As oil prices move upward, budgets get relief

Haider Al Lawati –
haiderdawood@hotmail.com –

American energy companies began to increase the number of oil rigs for the 10th consecutive week in response to the recovery in oil prices since the recent agreement of the Organization of Petroleum Exporting Countries (Opec) in Geneva in November 2016.
Petroleum-exporting countries — members and non-members of Opec — adhered to this agreement, which aims to boost oil prices that have slumped since mid-2014. The oil price rise has led to some improvement in the budgets of oil-producing and exporting countries in the region that have recorded large deficits in their budgets over the past two years.
These nations have taken a number of measures to support the budgets allocated to produce and extract more oil and gas through new technologies as a result of the expected demand for conventional energy.
Some experts expect oil prices to exceed $60 a barrel in the second half of 2017, spurred by forecasts from the International Monetary Fund (IMF) and a number of major global banks of a high global economic growth (between 2.5 per cent and 3 per cent) this year.
Meanwhile, US president-elect Donald Trump is expected to keep the promises he made during the election campaign to allocate $500 billion for the renovation and maintenance of the US infrastructure, which will raise US demand for oil products in parallel to the growth of the American economy.
Both Indian and Chinese economies continued their demand for oil. They are on the verge of another growth surge in the next two years, leading to increased demand for oil and potential gradual increase in oil prices.
Experts believe the more oil production is reduced by Opec and non-member countries, the more difference it will make in the global supply, especially by countries such as Saudi Arabia, Russia, Iraq, UAE, Nigeria and Iran, given that some non-member countries have little effect on the desired reduction, but have a moral duty towards reduction and supporting oil prices.
Recently, oil prices rose on the back of news that Saudi Arabia cut its oil production by at least 486,000 barrels to 10.058 million barrels a day in compliance with the Opec agreement. Kuwait also complied by cutting oil production by 131,000 barrels to 2.707 million barrels a day.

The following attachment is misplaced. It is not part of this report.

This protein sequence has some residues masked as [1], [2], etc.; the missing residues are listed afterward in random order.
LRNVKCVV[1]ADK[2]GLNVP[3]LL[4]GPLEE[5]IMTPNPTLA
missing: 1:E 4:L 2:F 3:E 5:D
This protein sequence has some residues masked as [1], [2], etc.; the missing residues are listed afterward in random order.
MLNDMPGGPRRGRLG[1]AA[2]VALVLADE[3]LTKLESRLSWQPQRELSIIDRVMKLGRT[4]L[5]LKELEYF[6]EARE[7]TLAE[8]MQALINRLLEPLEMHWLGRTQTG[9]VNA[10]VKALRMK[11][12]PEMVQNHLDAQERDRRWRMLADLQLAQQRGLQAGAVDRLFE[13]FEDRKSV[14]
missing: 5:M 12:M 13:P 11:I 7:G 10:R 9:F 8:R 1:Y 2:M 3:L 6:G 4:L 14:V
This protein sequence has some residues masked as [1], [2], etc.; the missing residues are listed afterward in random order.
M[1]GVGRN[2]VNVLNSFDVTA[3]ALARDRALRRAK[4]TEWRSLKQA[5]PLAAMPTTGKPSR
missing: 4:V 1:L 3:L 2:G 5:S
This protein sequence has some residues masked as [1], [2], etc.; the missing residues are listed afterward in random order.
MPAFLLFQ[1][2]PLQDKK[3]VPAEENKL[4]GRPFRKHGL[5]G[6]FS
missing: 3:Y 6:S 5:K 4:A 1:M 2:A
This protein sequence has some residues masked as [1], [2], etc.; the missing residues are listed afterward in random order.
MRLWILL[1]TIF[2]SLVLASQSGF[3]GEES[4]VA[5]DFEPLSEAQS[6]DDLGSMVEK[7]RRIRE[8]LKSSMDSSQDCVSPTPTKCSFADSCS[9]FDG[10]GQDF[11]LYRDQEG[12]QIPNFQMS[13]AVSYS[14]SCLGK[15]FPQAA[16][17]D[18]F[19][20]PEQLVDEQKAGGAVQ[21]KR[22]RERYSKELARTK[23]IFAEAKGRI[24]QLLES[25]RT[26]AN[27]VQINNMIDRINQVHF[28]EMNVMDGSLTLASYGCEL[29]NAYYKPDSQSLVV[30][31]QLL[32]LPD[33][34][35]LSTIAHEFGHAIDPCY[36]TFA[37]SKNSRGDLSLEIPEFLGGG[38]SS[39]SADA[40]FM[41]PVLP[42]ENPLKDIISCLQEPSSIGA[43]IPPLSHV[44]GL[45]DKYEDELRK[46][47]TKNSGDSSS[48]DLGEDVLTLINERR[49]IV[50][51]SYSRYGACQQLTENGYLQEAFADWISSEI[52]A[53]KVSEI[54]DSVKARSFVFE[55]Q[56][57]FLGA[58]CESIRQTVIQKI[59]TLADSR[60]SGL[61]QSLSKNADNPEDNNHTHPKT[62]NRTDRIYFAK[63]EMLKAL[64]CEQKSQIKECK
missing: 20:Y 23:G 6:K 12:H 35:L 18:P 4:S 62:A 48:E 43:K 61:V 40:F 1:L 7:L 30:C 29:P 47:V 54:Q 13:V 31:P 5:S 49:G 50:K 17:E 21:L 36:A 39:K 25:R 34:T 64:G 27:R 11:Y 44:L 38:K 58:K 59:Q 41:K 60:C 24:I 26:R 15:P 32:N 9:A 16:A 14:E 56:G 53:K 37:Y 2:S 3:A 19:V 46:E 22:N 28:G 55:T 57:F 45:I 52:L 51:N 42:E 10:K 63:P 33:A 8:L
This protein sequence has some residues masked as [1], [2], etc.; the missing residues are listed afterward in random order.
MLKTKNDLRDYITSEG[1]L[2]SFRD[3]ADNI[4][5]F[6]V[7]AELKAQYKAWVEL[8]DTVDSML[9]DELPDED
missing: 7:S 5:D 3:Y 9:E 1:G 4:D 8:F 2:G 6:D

A committee authorised to monitor implementation of the pact to curtail oil production is scheduled to meet in Vienna on January 21 and 22 to discuss the mechanism to monitor compliance with the agreement. Iraq also began to implement measures to reduce oil production as per the Opec decision, cutting its production to 3.250 million barrels — the first agreement of its kind since 2008.
No doubt the increase in shale oil production triggered by modern technologies will lead to slow movement in oil prices, translating into intense competition between traditional oil from Opec markets and non-traditional oil markets from North America.
Accordingly, American companies began to increase the number of rigs for the first time, surpassing that of last year.
Indications show US energy companies will increase their spending on drilling and pumping more oil and natural gas in the upcoming years amid expectations of a continued rise in energy prices.
As per the Opec agreement, the Sultanate announced a cut in production by 45,000 barrels a day, which constitutes about four per cent of the country’s daily output. Oil companies operating in the Sultanate are using technologies that help reduce the cost of oil extraction and create further employment for Omanis.
This is in addition to the country’s commitment to social responsibility to provide training for Omanis in various areas to be qualified to work in the available sectors.
Overall, the next period will see more oil developments and an increase in oil prices if all countries adhere to the Opec agreement.